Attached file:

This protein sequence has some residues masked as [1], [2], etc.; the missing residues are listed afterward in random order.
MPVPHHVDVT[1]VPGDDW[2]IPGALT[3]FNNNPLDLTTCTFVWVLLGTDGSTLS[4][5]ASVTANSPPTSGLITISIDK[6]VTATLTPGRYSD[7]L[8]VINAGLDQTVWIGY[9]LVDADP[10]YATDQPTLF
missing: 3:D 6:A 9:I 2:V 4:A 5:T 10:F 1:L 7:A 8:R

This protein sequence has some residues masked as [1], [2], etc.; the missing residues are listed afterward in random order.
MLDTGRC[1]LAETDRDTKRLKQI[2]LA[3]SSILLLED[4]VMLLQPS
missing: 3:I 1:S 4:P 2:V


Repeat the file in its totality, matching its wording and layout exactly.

This protein sequence has some residues masked as [1], [2], etc.; the missing residues are listed afterward in random order.
MPVPHHVDVT[1]VPGDDW[2]IPGALT[3]FNNNPLDLTTCTFVWVLLGTDGSTLS[4][5]ASVTANSPPTSGLITISIDK[6]VTATLTPGRYSD[7]L[8]VINAGLDQTVWIGY[9]LVDADP[10]YATDQPTLF
missing: 3:D 6:A 9:I 2:V 4:A 5:T 10:F 1:L 7:A 8:R

This protein sequence has some residues masked as [1], [2], etc.; the missing residues are listed afterward in random order.
MLDTGRC[1]LAETDRDTKRLKQI[2]LA[3]SSILLLED[4]VMLLQPS
missing: 3:I 1:S 4:P 2:V